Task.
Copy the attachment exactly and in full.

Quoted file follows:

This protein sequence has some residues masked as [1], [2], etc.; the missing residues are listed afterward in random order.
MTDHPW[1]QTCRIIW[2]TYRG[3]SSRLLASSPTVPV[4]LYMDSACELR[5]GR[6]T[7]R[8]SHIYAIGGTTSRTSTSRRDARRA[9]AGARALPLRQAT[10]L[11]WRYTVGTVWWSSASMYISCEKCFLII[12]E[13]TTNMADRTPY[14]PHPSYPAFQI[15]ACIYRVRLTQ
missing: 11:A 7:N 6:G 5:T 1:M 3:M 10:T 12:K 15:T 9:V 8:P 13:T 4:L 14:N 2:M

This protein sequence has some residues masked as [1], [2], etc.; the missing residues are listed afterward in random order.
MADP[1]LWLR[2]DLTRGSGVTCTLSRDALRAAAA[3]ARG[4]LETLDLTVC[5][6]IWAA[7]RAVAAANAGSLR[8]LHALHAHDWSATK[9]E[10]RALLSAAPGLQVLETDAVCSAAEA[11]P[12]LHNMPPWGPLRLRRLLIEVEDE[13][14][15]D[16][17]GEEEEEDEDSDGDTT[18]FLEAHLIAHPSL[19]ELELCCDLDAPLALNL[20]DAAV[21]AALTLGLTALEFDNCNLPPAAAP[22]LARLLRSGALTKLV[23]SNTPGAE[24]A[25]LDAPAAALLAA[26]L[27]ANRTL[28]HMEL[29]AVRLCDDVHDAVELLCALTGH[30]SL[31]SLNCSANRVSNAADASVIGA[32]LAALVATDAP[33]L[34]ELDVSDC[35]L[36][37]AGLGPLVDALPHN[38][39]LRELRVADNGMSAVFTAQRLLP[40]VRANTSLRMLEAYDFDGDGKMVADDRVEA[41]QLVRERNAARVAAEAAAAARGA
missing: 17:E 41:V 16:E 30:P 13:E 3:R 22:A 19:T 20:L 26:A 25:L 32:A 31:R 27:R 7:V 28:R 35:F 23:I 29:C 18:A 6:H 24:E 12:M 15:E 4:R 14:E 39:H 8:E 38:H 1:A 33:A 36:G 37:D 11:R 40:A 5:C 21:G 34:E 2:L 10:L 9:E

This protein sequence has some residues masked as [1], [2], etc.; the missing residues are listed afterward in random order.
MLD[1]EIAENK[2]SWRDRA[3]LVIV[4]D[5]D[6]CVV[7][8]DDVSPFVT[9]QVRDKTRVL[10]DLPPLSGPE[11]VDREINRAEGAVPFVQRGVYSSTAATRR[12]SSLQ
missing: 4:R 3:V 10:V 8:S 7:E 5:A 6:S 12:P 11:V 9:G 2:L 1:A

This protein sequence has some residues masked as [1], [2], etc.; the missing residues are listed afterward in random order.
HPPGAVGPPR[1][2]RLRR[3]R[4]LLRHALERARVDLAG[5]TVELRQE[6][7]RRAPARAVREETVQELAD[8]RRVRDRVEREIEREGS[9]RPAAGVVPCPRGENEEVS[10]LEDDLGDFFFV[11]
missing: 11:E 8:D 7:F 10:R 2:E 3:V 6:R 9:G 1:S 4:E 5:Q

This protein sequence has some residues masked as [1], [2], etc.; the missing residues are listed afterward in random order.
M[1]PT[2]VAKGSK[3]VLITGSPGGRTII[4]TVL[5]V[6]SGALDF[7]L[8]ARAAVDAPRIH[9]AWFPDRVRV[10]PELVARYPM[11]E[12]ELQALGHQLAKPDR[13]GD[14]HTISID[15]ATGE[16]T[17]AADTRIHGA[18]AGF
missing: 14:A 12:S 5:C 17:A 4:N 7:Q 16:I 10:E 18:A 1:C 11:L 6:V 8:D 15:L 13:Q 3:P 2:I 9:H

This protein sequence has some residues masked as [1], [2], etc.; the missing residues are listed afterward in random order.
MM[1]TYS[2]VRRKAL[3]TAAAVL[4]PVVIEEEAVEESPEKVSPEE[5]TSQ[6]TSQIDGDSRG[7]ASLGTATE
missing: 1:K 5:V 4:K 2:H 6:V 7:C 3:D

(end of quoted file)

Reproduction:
This protein sequence has some residues masked as [1], [2], etc.; the missing residues are listed afterward in random order.
MTDHPW[1]QTCRIIW[2]TYRG[3]SSRLLASSPTVPV[4]LYMDSACELR[5]GR[6]T[7]R[8]SHIYAIGGTTSRTSTSRRDARRA[9]AGARALPLRQAT[10]L[11]WRYTVGTVWWSSASMYISCEKCFLII[12]E[13]TTNMADRTPY[14]PHPSYPAFQI[15]ACIYRVRLTQ
missing: 11:A 7:N 6:G 5:T 1:M 3:M 10:T 12:K 15:T 9:V 8:P 13:T 4:L 14:N 2:M

This protein sequence has some residues masked as [1], [2], etc.; the missing residues are listed afterward in random order.
MADP[1]LWLR[2]DLTRGSGVTCTLSRDALRAAAA[3]ARG[4]LETLDLTVC[5][6]IWAA[7]RAVAAANAGSLR[8]LHALHAHDWSATK[9]E[10]RALLSAAPGLQVLETDAVCSAAEA[11]P[12]LHNMPPWGPLRLRRLLIEVEDE[13][14][15]D[16][17]GEEEEEDEDSDGDTT[18]FLEAHLIAHPSL[19]ELELCCDLDAPLALNL[20]DAAV[21]AALTLGLTALEFDNCNLPPAAAP[22]LARLLRSGALTKLV[23]SNTPGAE[24]A[25]LDAPAAALLAA[26]L[27]ANRTL[28]HMEL[29]AVRLCDDVHDAVELLCALTGH[30]SL[31]SLNCSANRVSNAADASVIGA[32]LAALVATDAP[33]L[34]ELDVSDC[35]L[36][37]AGLGPLVDALPHN[38][39]LRELRVADNGMSAVFTAQRLLP[40]VRANTSLRMLEAYDFDGDGKMVADDRVEA[41]QLVRERNAARVAAEAAAAARGA
missing: 17:E 41:V 16:E 30:P 13:E 3:R 22:A 19:T 20:L 26:A 25:L 32:A 31:R 27:R 7:V 28:R 35:F 23:I 29:C 18:A 6:H 24:E 12:M 15:E 4:R 14:E 39:H 8:E 38:H 1:A 33:A 36:G 37:D 11:R 40:A 5:C 21:G 34:E 2:L 10:L 9:E

This protein sequence has some residues masked as [1], [2], etc.; the missing residues are listed afterward in random order.
MLD[1]EIAENK[2]SWRDRA[3]LVIV[4]D[5]D[6]CVV[7][8]DDVSPFVT[9]QVRDKTRVL[10]DLPPLSGPE[11]VDREINRAEGAVPFVQRGVYSSTAATRR[12]SSLQ
missing: 4:R 3:V 10:V 8:S 7:E 5:A 6:S 12:P 11:V 9:G 2:L 1:A

This protein sequence has some residues masked as [1], [2], etc.; the missing residues are listed afterward in random order.
HPPGAVGPPR[1][2]RLRR[3]R[4]LLRHALERARVDLAG[5]TVELRQE[6][7]RRAPARAVREETVQELAD[8]RRVRDRVEREIEREGS[9]RPAAGVVPCPRGENEEVS[10]LEDDLGDFFFV[11]
missing: 11:E 8:D 7:F 10:R 2:E 3:V 6:R 9:G 1:S 4:E 5:Q

This protein sequence has some residues masked as [1], [2], etc.; the missing residues are listed afterward in random order.
M[1]PT[2]VAKGSK[3]VLITGSPGGRTII[4]TVL[5]V[6]SGALDF[7]L[8]ARAAVDAPRIH[9]AWFPDRVRV[10]PELVARYPM[11]E[12]ELQALGHQLAKPDR[13]GD[14]HTISID[15]ATGE[16]T[17]AADTRIHGA[18]AGF
missing: 14:A 12:S 5:C 17:A 4:N 7:Q 16:I 10:E 18:A 1:C 11:L 6:V 8:D 15:L 13:Q 3:P 2:I 9:H

This protein sequence has some residues masked as [1], [2], etc.; the missing residues are listed afterward in random order.
MM[1]TYS[2]VRRKAL[3]TAAAVL[4]PVVIEEEAVEESPEKVSPEE[5]TSQ[6]TSQIDGDSRG[7]ASLGTATE
missing: 1:K 5:V 4:K 2:H 6:V 7:C 3:D